Tuesday, May 11, 2021
May 11, 2021

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Morning Press: Vancouver teen died of starvation; 192nd reimagined; Camas fitness coach

By , Columbian Web Editor
Published:

Will the sun stick around? For details, check our local weather coverage.

In case you missed them, here are some of the top stories from the week:

Court records: Starving Vancouver teen visited by child welfare worker just days before death

Seven days before a Vancouver teen died of starvation late last year, Washington child welfare authorities received a report from the boy’s aunt who alleged that her sister was withholding food from her children and that the boy was a “walking skeleton.”

The report prompted a state worker to visit the home of Felicia Adams, 52, and Jesse Franks, 56, the following day to check on Karreon Walker-Franks and his two younger brothers.

Clark County Public Health chief urges vaccinations as case counts climb

Clark County’s COVID-19 vaccination rollout continues to make progress, but the county’s top health official is concerned about the local, statewide and national uptick in coronavirus cases.

At Wednesday’s Board of Health meeting, a day before vaccinations open to anyone 16 or older, Clark County Public Health Officer Dr. Alan Melnick said the county is currently “in a race against the virus.”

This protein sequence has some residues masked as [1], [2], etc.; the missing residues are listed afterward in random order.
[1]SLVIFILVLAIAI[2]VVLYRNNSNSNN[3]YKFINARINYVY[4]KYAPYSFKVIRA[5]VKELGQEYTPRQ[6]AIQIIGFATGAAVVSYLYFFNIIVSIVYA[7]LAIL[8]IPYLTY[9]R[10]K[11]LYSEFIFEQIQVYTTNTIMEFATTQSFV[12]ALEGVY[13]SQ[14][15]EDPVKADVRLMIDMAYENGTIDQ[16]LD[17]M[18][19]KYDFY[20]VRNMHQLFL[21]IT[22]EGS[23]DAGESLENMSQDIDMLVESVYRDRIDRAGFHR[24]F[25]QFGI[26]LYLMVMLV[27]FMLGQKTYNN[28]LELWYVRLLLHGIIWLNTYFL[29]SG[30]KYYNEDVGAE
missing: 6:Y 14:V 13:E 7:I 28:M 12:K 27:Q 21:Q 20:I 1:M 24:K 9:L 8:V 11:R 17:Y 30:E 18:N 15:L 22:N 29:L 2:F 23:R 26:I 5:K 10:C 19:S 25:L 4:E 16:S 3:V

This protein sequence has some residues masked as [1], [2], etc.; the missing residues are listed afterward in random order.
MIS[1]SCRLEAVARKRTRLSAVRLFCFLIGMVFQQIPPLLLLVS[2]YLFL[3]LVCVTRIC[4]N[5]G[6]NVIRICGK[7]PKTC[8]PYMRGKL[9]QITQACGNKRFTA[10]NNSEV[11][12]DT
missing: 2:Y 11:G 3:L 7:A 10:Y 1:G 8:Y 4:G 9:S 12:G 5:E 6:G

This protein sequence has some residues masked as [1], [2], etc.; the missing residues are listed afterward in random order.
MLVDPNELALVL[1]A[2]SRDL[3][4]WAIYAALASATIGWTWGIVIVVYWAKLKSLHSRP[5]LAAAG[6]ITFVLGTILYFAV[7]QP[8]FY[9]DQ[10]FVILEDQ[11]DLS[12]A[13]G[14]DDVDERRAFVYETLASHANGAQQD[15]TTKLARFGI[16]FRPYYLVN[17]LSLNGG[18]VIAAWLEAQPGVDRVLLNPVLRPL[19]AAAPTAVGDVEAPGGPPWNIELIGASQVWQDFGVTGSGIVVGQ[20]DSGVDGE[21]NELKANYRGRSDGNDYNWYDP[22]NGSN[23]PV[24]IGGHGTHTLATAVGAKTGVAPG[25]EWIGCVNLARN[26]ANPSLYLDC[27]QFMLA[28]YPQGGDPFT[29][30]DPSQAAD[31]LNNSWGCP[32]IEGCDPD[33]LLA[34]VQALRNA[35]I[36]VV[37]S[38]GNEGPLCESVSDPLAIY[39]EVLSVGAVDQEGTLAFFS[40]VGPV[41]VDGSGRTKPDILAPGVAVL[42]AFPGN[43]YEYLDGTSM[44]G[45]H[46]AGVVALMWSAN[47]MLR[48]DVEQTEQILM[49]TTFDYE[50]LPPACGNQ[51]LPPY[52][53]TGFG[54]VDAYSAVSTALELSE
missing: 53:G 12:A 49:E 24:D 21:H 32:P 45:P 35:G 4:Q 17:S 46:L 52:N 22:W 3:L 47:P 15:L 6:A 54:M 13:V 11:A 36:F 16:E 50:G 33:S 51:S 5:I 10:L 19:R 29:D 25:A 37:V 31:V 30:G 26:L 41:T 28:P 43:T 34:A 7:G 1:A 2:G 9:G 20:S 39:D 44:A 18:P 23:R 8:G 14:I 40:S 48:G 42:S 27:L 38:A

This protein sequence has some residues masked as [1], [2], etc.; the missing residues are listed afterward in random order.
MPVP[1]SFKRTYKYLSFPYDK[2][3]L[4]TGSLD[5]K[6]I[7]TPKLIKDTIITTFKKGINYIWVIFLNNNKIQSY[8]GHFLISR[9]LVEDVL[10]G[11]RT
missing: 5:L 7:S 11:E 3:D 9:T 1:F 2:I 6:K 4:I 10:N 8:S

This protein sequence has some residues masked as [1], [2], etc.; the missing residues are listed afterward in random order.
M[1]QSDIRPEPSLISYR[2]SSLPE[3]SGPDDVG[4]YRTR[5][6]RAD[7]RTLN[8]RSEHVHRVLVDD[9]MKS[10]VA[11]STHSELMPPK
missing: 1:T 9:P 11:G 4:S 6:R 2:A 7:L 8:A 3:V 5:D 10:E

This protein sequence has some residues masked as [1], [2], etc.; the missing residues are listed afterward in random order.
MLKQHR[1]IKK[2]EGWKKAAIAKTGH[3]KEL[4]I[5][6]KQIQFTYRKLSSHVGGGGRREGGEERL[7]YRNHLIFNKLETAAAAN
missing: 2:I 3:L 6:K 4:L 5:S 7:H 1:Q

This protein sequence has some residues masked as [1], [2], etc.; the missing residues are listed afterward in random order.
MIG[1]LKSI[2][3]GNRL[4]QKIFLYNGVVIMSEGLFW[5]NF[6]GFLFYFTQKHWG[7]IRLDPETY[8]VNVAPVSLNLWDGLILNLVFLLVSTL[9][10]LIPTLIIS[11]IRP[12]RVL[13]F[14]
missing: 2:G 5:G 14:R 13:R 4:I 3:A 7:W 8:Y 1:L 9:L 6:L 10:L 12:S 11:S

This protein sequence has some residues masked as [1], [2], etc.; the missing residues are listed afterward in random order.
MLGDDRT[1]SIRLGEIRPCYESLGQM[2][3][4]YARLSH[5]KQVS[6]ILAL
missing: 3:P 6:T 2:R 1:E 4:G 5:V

Vancouver’s 192nd corridor reimagined

Commercial buildings and subdivisions line most of the length of 192nd Avenue today, but as recently as 30 years ago, none of that bustling corridor existed – not even the road itself. A viewer flying over today’s eastern edge of Vancouver in the early 1990s would have seen an expanse of farmland, dotted with a few scattered houses bookended by a pair of massive mining sites. The only large-scale piece of developed land was the local Hewlett-Packard campus on Southeast 34th Street.

“That was all mining and farmland when I got here back in 1992,” said Chad Eiken, the city of Vancouver’s economic development director. “192nd wasn’t even a road at that point.”

Camas fitness coach battles social media’s shaming, moralizing

If 400,000 people watching you reveal your deepest struggles with weight gain, self-control, and emotional eating on social media sounds like a nightmare to you, you might not be cut out to be a fitness coach.

Kathrine (pronounced Katrina) Kofoed, a 25-year-old health coach from Camas, poured her heart out in a 31-second TikTok where she discussed her four-year struggle with shame-fueled, disordered eating. The video went viral, with nearly 400,000 views as of this writing. Her other videos were averaging between 200 and 2,000 views prior to that.

Vancouver man in court in alleged kidnapping, rape

A Vancouver man is accused of kidnapping a woman he met online and sexually assaulting her in his pickup at the Gee Creek rest area Friday morning.

Joshua Ryan Dunham, 30, appeared Monday in Clark County Superior Court on suspicion of first-degree kidnapping and first-degree rape.

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